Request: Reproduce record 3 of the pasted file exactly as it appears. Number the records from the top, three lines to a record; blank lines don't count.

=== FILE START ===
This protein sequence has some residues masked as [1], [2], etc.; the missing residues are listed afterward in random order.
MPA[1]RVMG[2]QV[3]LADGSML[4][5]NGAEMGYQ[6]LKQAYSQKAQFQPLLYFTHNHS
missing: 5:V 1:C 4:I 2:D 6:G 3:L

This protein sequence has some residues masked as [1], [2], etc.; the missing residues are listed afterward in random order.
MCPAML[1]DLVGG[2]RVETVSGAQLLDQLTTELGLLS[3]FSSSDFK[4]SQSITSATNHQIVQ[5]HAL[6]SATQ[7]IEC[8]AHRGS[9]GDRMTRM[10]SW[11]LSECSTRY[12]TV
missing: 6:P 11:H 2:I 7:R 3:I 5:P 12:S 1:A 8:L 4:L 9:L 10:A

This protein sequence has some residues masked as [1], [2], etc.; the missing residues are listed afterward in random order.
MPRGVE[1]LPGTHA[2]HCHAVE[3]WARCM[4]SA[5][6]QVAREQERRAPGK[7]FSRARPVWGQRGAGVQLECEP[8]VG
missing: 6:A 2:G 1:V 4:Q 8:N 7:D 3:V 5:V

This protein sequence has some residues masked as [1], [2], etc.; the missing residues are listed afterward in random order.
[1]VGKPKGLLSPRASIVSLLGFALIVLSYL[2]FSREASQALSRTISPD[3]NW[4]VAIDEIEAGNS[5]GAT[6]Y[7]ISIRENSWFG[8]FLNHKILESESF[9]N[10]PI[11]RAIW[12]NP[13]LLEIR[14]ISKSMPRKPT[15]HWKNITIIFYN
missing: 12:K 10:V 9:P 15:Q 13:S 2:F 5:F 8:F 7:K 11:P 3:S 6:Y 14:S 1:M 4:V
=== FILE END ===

This protein sequence has some residues masked as [1], [2], etc.; the missing residues are listed afterward in random order.
MPRGVE[1]LPGTHA[2]HCHAVE[3]WARCM[4]SA[5][6]QVAREQERRAPGK[7]FSRARPVWGQRGAGVQLECEP[8]VG
missing: 6:A 2:G 1:V 4:Q 8:N 7:D 3:V 5:V